Emissions trading: global carbon market value 2013-2016

Global carbon market value from 2013 to 2016 (in billion euros)

Emissions trading: global carbon market value 2013-2016 This statistic represents the value of the global carbon market between 2013 and 2016. In 2016, the carbon market, where CO2 emission certificates like EU allowances and UN certificates are traded, is forecast to reach a value of around 60 billion euros.
Carbon emissions trading by companies

There are various types of emission policies that aim to curb greenhouse gas emissions. The carbon emissions trading or cap and trade, which generally targets carbon dioxide (CO2), is one of the most common methods used around the world. The global carbon market has reached some 48.3 billion euros by 2015. Carbon trading allows a company or country with higher emissions to purchase permits to emit more, while others with lower emissions can trade their emission permits. Over the last few years, the cost of permits have risen which have increased the cost of activities that are greenhouse gas emission-intensive.

In 2010, E.on, a German electric utility company, was one of the largest buyers of UN-certified carbon credits in Europe, totaling some 3.5 million metric tons of carbon dioxide. E.on is one of the largest electric utilities in the world and has a market value of 30.3 billion U.S. dollars as of April 2015. In 2010, some of the other largest carbon credit buyers were mostly companies that operated coal plants or produced steel and iron ore. The coal sector is one of the largest emitters of carbon dioxide. Globally, it released 15.5 billion metric tons in 2015, whereas the natural gas sector released some 6.6 billion metric tons. The carbon offset sales of renewable energy from U.S.-based sources reached 591,800 megawatt hour equivalents in 2010.
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Global carbon market value from 2013 to 2016 (in billion euros)

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Market value in billion euros
2016*60,343
201548,353
201444,250
201338,593
Market value in billion euros
2016*60,343
201548,353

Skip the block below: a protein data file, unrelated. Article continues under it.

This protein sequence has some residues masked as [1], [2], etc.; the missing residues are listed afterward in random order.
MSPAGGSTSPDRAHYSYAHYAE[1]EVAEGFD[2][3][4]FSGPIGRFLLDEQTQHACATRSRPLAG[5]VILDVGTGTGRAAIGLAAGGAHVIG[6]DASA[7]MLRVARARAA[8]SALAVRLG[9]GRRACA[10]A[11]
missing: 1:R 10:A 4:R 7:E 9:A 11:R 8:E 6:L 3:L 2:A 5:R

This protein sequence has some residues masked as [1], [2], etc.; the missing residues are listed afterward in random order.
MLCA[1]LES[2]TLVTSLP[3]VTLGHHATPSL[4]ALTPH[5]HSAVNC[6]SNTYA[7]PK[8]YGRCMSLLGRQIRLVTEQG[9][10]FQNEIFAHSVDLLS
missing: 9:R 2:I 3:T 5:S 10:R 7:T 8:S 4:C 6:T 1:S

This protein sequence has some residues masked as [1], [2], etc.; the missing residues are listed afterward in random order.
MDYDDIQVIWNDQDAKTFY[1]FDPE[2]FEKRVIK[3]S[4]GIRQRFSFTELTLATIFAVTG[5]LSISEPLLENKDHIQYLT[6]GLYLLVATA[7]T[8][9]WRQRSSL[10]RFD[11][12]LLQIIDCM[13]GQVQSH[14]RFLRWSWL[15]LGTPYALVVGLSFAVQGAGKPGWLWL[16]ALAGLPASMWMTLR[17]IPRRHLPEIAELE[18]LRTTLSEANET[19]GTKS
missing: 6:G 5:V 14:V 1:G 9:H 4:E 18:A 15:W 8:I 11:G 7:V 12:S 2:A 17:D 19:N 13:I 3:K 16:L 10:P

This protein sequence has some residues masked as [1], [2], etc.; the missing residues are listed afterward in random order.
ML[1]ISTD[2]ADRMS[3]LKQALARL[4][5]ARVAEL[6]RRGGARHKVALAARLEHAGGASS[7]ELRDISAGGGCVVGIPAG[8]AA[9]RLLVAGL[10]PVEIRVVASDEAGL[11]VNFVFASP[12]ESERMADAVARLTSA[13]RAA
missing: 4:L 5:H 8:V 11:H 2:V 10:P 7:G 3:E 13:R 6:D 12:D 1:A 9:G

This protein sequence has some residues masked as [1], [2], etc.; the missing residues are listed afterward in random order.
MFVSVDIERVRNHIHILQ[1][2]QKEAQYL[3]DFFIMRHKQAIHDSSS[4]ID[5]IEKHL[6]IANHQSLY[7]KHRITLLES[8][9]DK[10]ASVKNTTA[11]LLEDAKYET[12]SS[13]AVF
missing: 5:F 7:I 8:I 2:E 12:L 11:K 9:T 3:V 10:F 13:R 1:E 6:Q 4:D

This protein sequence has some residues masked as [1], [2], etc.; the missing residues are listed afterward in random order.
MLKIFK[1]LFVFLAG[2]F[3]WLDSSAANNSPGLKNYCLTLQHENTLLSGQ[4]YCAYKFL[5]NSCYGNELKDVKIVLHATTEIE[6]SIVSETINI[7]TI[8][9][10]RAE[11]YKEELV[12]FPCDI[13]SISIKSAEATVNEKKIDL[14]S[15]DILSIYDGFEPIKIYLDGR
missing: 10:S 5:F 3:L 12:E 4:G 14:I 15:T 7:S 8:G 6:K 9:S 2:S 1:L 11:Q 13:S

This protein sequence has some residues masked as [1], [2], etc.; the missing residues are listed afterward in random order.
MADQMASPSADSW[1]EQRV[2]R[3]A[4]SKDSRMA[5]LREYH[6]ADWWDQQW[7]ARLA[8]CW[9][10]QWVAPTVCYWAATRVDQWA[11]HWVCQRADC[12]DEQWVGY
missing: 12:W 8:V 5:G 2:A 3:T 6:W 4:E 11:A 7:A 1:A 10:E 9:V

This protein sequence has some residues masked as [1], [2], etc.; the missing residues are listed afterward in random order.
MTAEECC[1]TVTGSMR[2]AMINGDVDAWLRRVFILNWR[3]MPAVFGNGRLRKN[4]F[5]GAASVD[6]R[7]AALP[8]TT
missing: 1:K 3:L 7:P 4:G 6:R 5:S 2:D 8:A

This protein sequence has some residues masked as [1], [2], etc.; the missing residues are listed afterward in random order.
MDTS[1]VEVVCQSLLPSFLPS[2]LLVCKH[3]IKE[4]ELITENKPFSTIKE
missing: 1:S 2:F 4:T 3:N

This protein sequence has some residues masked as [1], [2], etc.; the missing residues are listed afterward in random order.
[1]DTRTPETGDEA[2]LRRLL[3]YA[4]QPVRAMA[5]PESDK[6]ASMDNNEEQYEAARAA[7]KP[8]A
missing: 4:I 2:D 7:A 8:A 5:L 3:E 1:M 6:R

201444,250
201338,593
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This statistic represents the value of the global carbon market between 2013 and 2016. In 2016, the carbon market, where CO2 emission certificates like EU allowances and UN certificates are traded, is forecast to reach a value of around 60 billion euros.
Carbon emissions trading by companies

There are various types of emission policies that aim to curb greenhouse gas emissions. The carbon emissions trading or cap and trade, which generally targets carbon dioxide (CO2), is one of the most common methods used around the world. The global carbon market has reached some 48.3 billion euros by 2015. Carbon trading allows a company or country with higher emissions to purchase permits to emit more, while others with lower emissions can trade their emission permits. Over the last few years, the cost of permits have risen which have increased the cost of activities that are greenhouse gas emission-intensive.

In 2010, E.on, a German electric utility company, was one of the largest buyers of UN-certified carbon credits in Europe, totaling some 3.5 million metric tons of carbon dioxide. E.on is one of the largest electric utilities in the world and has a market value of 30.3 billion U.S. dollars as of April 2015. In 2010, some of the other largest carbon credit buyers were mostly companies that operated coal plants or produced steel and iron ore. The coal sector is one of the largest emitters of carbon dioxide. Globally, it released 15.5 billion metric tons in 2015, whereas the natural gas sector released some 6.6 billion metric tons. The carbon offset sales of renewable energy from U.S.-based sources reached 591,800 megawatt hour equivalents in 2010.
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